"This has raised particular concern in the U.S. Congress, where there remains considerable support for Mexico's efforts against organized crime, but also some worries about the lack of progress in ensuring transparent investigations of alleged human rights abuses," said Selee.


  1. Continued pressure, continued progress.

    Good thing.

  2. So now the money from the Merida Initiative is being witheld for alleged "human rights abuses". Bullshit ! Screw The Americans and their $26 million ! Let them keep it. It's not worth it to grovel to them and kiss their Azzes. This is an attempt by the Americans to have control over sovereign nations internal affairs. ENHANCE THE AUTHORITY OF THE HUMAN RIGHTS COMMISSION, IMPROVE COMMUNICATION WITH HUMAN RIGHTS GROUPS IN MEXICO, LIMIT AUTHORITY OF MILITARY COURTS. GFY !! So called human rights organizations and NGO'S are nothing but CIA fronts. They owe Mexico the $1.4 billion Merida money and more since they are the reason this mess exists ! I say to Mexico if the Americans love their dope so much then legalize it and make a nice profit for yourself. Let the American junkies smoke, snort and inject themselves to death !!!!

  3. @3:51a.m.
    Were you high on dope when you posted that comment??

  4. Dear Anon on 9/5 1:25AM

    Take back your corrupt country and stop bitching about the USA. I wish the USA would not send .01 to your payola inspired system. Grow up and take your country back. I have absolutely no sympathy for you, your people, your government and your drug people. YOU have let this go on for hundreds of years. Blaming the drug addicts up north is not the answer. Take responsibility in your own country, fight for it and die for it, like Americans have done and will do forever for freedom.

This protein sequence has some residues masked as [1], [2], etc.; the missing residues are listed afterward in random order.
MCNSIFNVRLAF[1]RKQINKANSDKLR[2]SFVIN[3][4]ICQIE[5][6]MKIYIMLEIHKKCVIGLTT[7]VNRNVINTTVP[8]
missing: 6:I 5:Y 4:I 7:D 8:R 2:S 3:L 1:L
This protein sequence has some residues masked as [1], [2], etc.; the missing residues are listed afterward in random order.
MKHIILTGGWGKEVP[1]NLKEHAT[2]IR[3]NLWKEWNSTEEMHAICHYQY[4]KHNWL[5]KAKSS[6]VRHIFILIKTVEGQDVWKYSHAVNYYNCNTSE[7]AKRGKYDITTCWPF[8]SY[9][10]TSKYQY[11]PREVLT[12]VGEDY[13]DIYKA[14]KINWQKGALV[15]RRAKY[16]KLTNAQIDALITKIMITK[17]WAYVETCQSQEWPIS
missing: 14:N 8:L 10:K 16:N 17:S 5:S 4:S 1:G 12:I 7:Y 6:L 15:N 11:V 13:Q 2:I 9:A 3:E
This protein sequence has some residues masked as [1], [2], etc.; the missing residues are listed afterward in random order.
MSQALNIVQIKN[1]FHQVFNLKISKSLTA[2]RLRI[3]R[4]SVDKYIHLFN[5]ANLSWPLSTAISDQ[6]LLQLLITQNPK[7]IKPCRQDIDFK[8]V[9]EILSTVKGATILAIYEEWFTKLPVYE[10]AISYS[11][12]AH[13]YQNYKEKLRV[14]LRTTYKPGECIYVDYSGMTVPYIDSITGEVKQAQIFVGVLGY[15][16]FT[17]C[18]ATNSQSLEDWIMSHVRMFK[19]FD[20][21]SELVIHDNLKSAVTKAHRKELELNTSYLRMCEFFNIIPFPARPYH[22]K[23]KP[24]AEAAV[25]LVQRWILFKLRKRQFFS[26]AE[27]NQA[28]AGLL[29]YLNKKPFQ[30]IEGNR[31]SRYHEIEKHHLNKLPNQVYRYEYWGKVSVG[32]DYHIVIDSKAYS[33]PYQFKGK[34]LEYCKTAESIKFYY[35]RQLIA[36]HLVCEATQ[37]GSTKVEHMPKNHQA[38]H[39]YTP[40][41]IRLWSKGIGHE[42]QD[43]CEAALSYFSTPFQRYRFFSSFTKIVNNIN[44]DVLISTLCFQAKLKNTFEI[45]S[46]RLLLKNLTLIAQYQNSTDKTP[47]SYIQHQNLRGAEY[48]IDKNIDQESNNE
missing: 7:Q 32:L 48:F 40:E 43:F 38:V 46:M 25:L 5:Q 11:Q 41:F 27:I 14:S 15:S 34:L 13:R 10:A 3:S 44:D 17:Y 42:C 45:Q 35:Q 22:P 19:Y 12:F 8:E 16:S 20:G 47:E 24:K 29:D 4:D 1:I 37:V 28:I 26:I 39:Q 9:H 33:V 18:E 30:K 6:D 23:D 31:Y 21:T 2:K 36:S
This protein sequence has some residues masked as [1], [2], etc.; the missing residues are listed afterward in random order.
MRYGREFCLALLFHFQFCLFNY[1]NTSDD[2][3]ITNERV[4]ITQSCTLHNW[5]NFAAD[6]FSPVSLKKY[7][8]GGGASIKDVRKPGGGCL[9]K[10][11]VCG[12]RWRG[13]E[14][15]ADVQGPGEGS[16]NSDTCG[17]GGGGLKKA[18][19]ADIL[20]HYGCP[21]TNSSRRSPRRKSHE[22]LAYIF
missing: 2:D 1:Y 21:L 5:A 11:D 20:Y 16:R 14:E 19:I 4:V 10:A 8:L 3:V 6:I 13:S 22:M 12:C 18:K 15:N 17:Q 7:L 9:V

5. Hey 3:51 AM, you're an idiot. I wish the US would cut all ties from MX myself. MX brings nothing to the table but problems. It's MX fault that the US has the drug problem. Oh and don't forget, it's also MX fault that the US is overloaded with millions of freeloading illegal immigrants. I bet you live in the US yourself...hypocrite.

  6. @Anonymous 9:09 AM

    Yeah we know the US is all greatness concerning Human rights. But always vetos investigations by the UN that should be undertaken in places where they are currently waging war! Not to forget some atrocities that leaked to the media in Irak anyhow.

    I think both countries have their problems with Human rights. Being pretentious on the US side doesn't improve the situation though.
    Concerning the rest of your post - well sentences like: "it's MX fault that the US has the drug problem" make me assume that you are using the product too right now.

  7. Anonymous (September 5, 2010 at 9:09 AM):

    Don't ever blame Mexico, or any other country for that matter, for the drug problems that U.S. citizens inflict on themselves.

    No one is putting a gun to any one's head and forcing them to do drugs, in fact, if people in the U.S. didn't consume so much, there wouldn't be any market in Central and South America. Production would ultimately decrease, due to the lack of consumers.

    Think about that and stop doing drugs.

    As for the Mexican government, they need to stop being so passive, being idle will not solve their problems and the Mexican citizens deserve more action from their government.

  8. Guess where Paris Hiltons cocaine came from?

  9. Merida initiative is woefully inadequate.
    Funding assistance-training-intelligence to Mx and C. American in their fight against drug warfare.

    Problem is that the funding is 1/10 of what was allocated to Colombia.

    That aside, in the inititive 75M is slated towards human rights issues, strictly defines; 1. soldiers suspected of human rights issues face civil court in accordance w/ Mx and intl law

    2. training of forces in security & human rights.

    then provision allows for witholding in part of these allotments, solely, or cancelling the funds,(the 75M)

    I am no fan of Obama, and I think he may go down as the worse president in history, but on this subject he is using the initiative's provision correctly. Mexico AGREED to these provisions.